Religious scholar Reza Aslan has come under scrutiny after the first episode of his new show, “Believer,” aired Sunday night.

SAN FRANCISCO (Diya TV) — The host of CNN’s new show ‘Believer’ and religion scholar Reza Aslan has many members of the Hindu American community outraged over what they say is an attack on Hinduism. The premiere episode aired Sunday and critics question the motivation, timing and focus of their first effort looking at religions from around the world.

 “With multiple reports of hate-fueled attacks against people of Indian origin from across the U.S., the show characterizes Hinduism as cannibalistic, which is a bizarre way of looking at the third largest religion in the world,” the group U.S. India Political Action Committees (also known as USINPAC), said in a statement.

During the first episode, Aslan meets with Aghori babas outside Varanasi in the northern Indian state of Uttar Pradesh. The Aghoris are what many Hindus describe as a small fringe sect of Hinduism.

Aslan bathes with the Aghoris in the Ganges, a river Hindus consider sacred. An Aghori baba smears the ashes of cremated humans on his face. At the Aghori’s invitation, Aslan drinks alcohol from a human skull and eats what was purported to be a bit of human brain.

“Want to know what a dead guy’s brain tastes like? Charcoal,” Aslan wrote on Facebook. “It was burnt to a crisp!”

According to Samir Kalra, Senior Director and Human Rights Fellow at the Hindu American Foundation, the show sensationalized Hinduism. He believes by focusing on the Aghoris, Aslan is misrepresenting the majority and the norm of a vastly followed religion.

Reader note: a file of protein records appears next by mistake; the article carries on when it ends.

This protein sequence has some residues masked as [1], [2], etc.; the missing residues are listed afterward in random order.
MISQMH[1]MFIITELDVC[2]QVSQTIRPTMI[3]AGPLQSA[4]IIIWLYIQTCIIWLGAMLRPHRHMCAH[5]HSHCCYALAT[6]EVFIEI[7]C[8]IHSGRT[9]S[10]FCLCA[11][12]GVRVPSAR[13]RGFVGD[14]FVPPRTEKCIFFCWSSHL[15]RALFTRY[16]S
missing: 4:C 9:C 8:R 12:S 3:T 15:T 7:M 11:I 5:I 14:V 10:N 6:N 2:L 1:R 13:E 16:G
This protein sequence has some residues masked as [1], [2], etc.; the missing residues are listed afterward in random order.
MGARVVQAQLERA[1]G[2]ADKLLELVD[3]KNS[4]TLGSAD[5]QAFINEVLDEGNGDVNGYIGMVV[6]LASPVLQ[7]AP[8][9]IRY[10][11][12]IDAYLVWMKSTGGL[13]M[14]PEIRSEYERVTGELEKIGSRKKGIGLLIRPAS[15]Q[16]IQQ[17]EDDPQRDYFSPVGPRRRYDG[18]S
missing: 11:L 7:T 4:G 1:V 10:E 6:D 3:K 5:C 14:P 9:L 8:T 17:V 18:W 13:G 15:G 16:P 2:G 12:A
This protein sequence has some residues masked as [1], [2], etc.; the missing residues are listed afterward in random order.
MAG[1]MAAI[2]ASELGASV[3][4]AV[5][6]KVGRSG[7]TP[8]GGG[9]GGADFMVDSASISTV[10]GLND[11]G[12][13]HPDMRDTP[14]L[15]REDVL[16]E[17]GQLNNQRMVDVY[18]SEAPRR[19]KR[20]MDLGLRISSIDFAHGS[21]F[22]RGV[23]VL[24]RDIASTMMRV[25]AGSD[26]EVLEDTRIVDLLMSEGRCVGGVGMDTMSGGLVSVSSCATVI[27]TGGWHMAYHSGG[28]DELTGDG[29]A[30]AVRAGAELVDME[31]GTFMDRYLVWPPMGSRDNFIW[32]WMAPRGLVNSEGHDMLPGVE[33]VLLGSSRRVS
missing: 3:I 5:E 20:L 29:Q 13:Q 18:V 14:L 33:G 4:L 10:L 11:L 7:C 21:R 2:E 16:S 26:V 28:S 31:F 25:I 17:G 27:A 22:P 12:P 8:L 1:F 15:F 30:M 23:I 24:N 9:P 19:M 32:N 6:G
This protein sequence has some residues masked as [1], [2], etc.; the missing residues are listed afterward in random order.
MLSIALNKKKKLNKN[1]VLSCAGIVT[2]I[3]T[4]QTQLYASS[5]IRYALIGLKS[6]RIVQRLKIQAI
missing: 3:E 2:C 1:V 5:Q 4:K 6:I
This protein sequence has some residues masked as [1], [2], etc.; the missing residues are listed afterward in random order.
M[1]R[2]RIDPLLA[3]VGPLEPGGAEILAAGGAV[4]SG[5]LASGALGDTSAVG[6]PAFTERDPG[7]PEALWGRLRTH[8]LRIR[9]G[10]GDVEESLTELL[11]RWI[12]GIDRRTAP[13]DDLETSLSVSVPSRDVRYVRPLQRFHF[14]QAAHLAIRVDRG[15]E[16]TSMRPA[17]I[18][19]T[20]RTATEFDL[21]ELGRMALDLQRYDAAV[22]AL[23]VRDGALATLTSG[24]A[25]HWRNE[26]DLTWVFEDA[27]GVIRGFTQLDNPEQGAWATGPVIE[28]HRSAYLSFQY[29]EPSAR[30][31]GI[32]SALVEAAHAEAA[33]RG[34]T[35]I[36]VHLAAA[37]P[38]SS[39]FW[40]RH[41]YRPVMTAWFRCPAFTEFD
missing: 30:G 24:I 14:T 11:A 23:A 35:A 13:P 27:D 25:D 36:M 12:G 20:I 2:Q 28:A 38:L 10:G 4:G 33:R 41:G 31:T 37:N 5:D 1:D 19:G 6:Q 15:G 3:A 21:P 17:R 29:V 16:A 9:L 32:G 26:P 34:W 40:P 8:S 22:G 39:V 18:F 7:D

“Believer devoted copious footage to highlighting stereotypical and sensationalized presentations of Hinduism: simplistic description of karma; conflations of caste/varna/jati; and the pollution in Varanasi and of the Ganga. The show unnecessarily focuses on Aghori ascetics, who are alien to almost all Hindus precisely because they practice austere, even repulsive rituals and prefer to remain shunned. What follows are the titillating scenes of drinking from a skull, wearing a crown of cadaveric tissue and a rather animated ascetic drinking his own urine.” – Samir Kalra, HAF

Aslan also interviewed several non-cannibal Aghori members, some of whom ran an orphanage and a group of volunteers of people who care for those suffering from leprosy.

Critics of the first episode come from divergent points of view and include Democratic Congressman Ro Khanna and the founder of the Republican Hindu Coalition, Shalabh Kumar.

The Hindu American Foundation tells Diya TV the CNN episode was highly insensitive given the time we live in. Kalra explains:

“Religious literacy in the United States about Hinduism, as every Hindu American knows, is woefully inadequate. The Pew Religious Knowledge Survey of 2013 found that only 36% of Americans could answer a single question about Hinduism: Whether Shiva and Vishnu were deities associated with Hinduism. When the knowledge deficit is so stark, and minority communities are facing a rise in hate incidents across the US— a Hindu American was killed and Sikh American was shot in likely hate crimes in the past week — why would Aslan and CNN sensationalize the Aghoris as a primetime introduction to the faith of a billion Hindus, most of whom have never seen or met an Aghori?” – Samir Kalra, HAF 

Aslan holds a BA in religious studies from Santa Clara University, a Master of Theological Studies (MTS) from Harvard Divinity School, an Master of Fine Arts (MFA) from the University of Iowa’s Writers’ Workshop, and a PhD in sociology of religions from the University of California, Santa Barbara.

He’s previously appeared on many cable news network shows as an expert on religion. Born in Iran, he lives in Los Angeles with his wife, author and entrepreneur, Jessica Jackley and their three sons.

We reached out to Aslan and have not heard back from him or his team and look forward to sharing their perspective on this highly sensitive issue.